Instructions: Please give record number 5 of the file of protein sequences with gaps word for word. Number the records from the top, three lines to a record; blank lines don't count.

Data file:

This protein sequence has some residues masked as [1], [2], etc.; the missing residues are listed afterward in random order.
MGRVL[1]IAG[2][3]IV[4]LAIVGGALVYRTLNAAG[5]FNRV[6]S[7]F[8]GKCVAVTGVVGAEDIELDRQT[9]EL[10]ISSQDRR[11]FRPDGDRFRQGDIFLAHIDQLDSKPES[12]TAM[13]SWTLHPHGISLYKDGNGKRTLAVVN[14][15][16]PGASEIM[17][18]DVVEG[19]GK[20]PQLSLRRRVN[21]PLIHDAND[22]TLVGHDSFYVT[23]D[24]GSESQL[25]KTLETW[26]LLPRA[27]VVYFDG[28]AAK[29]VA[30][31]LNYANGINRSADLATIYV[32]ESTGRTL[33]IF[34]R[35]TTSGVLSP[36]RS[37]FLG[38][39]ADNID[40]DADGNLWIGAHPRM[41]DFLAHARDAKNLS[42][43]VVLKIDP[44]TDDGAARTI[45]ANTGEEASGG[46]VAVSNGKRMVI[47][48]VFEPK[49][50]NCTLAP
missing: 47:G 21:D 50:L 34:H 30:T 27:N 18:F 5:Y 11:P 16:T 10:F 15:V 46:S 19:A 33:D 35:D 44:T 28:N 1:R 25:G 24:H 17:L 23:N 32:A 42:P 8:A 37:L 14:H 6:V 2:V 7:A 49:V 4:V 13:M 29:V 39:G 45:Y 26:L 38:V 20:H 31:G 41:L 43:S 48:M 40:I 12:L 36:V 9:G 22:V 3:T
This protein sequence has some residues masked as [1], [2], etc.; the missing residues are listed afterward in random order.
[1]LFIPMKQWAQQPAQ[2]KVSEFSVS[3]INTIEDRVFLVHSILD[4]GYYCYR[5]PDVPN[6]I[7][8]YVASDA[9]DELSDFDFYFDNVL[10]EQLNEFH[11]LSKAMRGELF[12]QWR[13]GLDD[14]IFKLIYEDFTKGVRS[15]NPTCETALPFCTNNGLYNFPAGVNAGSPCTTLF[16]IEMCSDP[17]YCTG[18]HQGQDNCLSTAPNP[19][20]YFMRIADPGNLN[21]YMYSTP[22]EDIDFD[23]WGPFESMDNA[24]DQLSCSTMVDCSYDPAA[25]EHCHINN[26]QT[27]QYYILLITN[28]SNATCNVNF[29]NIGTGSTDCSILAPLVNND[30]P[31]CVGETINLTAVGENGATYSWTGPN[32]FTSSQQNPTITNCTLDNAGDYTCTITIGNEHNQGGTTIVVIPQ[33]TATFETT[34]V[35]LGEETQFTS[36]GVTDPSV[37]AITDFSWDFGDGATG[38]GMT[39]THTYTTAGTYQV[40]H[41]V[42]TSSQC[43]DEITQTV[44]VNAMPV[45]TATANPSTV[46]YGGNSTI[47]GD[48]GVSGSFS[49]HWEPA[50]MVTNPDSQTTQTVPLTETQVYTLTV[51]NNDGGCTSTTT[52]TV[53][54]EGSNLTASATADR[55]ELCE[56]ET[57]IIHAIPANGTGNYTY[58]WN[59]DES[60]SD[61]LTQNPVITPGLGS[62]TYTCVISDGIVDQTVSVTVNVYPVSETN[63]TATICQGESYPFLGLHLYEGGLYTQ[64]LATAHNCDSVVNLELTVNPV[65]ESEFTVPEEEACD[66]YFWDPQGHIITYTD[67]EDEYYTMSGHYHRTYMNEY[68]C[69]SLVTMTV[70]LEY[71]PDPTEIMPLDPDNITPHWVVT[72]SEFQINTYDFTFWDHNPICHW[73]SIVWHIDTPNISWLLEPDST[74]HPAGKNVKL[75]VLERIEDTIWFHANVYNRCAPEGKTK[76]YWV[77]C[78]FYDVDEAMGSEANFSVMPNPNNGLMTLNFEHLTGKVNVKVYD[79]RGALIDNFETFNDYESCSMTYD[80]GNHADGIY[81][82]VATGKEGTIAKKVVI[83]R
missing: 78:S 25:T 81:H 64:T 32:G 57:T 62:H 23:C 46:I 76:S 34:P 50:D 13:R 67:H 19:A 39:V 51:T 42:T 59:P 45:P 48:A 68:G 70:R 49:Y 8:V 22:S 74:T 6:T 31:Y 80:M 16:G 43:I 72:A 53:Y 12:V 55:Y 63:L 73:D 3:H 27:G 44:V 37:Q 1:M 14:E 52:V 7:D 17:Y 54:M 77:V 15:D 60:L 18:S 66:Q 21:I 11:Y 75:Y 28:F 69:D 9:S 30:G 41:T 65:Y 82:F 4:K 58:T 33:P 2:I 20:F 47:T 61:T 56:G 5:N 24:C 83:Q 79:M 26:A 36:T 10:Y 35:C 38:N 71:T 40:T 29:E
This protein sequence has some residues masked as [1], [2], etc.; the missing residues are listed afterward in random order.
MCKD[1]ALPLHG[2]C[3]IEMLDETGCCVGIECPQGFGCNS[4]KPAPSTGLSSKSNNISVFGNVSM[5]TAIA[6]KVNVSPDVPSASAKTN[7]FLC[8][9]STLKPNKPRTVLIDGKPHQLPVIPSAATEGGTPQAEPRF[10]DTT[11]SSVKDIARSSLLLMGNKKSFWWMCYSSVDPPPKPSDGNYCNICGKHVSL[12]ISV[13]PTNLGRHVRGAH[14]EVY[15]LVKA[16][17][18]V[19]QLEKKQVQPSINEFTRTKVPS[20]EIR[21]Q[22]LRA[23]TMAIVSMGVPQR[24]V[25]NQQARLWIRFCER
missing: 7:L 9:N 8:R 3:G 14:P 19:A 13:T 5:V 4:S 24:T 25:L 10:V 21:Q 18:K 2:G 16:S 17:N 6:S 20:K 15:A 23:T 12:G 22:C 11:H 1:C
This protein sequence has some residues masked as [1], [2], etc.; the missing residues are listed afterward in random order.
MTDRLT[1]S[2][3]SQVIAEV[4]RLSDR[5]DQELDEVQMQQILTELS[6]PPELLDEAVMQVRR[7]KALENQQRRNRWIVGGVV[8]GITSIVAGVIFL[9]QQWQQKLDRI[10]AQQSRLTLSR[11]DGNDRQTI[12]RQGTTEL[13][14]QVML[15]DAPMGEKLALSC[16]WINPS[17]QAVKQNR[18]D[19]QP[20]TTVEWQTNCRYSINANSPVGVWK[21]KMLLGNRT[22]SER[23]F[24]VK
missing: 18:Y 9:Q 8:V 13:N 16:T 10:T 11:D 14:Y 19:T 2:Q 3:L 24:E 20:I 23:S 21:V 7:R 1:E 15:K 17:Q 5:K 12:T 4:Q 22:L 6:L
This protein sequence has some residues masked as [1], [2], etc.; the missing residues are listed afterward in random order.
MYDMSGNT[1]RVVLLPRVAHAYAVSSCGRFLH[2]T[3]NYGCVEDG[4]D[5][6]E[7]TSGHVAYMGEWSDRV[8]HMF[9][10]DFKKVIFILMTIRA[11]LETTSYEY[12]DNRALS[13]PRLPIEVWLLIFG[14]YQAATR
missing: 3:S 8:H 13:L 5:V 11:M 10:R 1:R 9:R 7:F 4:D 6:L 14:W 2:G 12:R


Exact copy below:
This protein sequence has some residues masked as [1], [2], etc.; the missing residues are listed afterward in random order.
MYDMSGNT[1]RVVLLPRVAHAYAVSSCGRFLH[2]T[3]NYGCVEDG[4]D[5][6]E[7]TSGHVAYMGEWSDRV[8]HMF[9][10]DFKKVIFILMTIRA[11]LETTSYEY[12]DNRALS[13]PRLPIEVWLLIFG[14]YQAATR
missing: 3:S 8:H 13:L 5:V 11:M 10:R 1:R 9:R 7:F 4:D 6:L 14:W 2:G 12:R